The UN Guiding Principles encourage companies to consider risks to the rights of people touched by the operations and activities of a company. They could be direct company employees, contracted service providers, workers in farms or factories in the supply chain, people living in local communities where companies operate or even the users of the company’s products or services.

The language of corporate responsibility around human rights today focuses first on risks to people rather than risks to the business. With the introduction of the UN Guiding Principles, a worldwide awareness both of the risks that corporate activity brings to people, and of the resulting risks to business. Legal actions against businesses over human rights issues are increasing worldwide.

The national Laws and rules related to similar field prompted the enterprises to address human rights issues and report on their activities. Business enterprises are subject to stick trade union and human right laws, Environment laws and watch of the society over corporate social responsibilities.

Other stakeholders particularly customers increasingly expect their suppliers to comply with human rights policies and demonstrate how they are proactively addressing human rights issues. Good human rights performance is seen as an opportunity to gain competitive advantage and strengthen relationships with key customers. The European Union have categorically informed Bangladesh that Bangladesh should improve working condition and amend certain laws to improve labour and human rights. Otherwise, Bangladesh may not get GSP+ benefits after LDC graduation.

Companies are concerned of bad publicity over human rights issues would seriously damage the company’s relationship with existing employees and discourage potential employees from joining.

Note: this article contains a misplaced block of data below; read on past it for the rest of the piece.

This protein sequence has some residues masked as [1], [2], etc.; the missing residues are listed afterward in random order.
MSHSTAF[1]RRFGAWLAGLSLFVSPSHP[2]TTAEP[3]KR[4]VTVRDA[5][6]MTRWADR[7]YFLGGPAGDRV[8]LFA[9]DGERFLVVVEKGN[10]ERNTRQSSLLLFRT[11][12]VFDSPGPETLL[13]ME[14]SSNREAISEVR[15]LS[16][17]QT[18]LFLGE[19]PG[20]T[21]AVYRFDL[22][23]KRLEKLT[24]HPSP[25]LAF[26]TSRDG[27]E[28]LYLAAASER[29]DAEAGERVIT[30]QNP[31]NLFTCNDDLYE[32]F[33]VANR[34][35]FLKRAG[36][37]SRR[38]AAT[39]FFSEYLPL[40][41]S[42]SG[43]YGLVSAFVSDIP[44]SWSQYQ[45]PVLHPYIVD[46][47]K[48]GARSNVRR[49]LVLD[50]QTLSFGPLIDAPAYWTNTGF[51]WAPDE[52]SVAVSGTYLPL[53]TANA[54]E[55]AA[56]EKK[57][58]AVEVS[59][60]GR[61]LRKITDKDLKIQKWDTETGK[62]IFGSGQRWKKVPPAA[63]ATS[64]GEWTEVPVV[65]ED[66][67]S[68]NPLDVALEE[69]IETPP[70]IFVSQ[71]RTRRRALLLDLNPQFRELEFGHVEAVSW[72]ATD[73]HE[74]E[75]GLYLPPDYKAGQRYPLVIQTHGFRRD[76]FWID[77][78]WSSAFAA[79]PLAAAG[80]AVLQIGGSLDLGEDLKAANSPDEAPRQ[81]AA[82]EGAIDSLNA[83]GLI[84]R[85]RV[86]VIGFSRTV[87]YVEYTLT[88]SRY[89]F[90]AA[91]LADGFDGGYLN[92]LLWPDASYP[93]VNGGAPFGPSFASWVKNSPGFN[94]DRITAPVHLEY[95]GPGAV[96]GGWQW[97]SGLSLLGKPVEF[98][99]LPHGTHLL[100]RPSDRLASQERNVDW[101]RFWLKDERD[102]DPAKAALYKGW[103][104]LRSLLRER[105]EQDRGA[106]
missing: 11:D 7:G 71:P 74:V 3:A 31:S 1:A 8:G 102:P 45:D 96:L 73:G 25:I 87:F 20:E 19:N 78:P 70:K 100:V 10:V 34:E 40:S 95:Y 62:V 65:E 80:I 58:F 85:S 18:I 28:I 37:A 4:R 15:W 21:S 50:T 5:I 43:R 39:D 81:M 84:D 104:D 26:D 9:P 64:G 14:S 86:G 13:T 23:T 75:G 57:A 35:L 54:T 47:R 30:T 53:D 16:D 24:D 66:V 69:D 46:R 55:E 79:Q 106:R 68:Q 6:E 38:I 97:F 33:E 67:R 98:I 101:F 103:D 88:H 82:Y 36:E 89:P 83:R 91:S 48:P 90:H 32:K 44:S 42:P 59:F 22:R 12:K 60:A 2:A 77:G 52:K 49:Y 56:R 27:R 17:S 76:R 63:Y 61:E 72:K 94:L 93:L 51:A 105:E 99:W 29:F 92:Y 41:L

The other activists such as NGOs are increasingly scrutinise and Champaign for human rights. Media is also promote human right against any violation of human rights, particularly for consumer-facing companies that are arguably most exposed to brand damage and loss of market share.

Even, business-to-business companies also loss image due to negative attention can damage critical relationships with workforces and local communities. Labor and trade unions are increasing their attention on human rights issues and on labor rights in particular.

The global value chain has cross countries suppliers and concerned of violation of human rights by the suppliers and liability also goes to ultimate MNEs in country of final destination.

These companies get long-term benefits from helping their suppliers to improve their workplace and labor standards, such as improved communication and cooperation on innovation.

Moreover, there are some existing guidelines available to help companies report on their human rights performance: (1) The Global Reporting Initiative (GRI) Sustainability Reporting Standards, for instance, encourage organizations to report on human rights processes implemented, incidents of human rights violations and impact on stakeholders, (2) The UN Guiding Principles Reporting Framework, 2015, sets out a series of questions to guide companies in their approach to reporting against the UN Guiding Principles.

After the Rana Plaza incidence, western buyers under the banner of Accord and Alliance came forward and organized the inspection, identified the risk of building, electrical installation, working condition etc of all garments industries and improved the infrastructure at the cost of entrepreneurs of Bangladesh. The modification and improvement of infrastructure was possible due to organized efforts of western buyers and consumers but not due to action of the government or civil society.

The draft UN resolution on human rights seems additional and overlapping with national law. Individual country and society have their own culture and standard. UN may promote the GRI Sustainable reporting standard and UN guideline principles reporting framework 2015 to regulate the business under close watch of government and civil society. After the national governments have certain responsibility to protect human rights and accelerating economic development.

All the stakeholders, consumers, associate business, government and civil society may join together to raise the voice against violation of human rights by business enterprises.Above all, we need a balance between the human rights and economic development.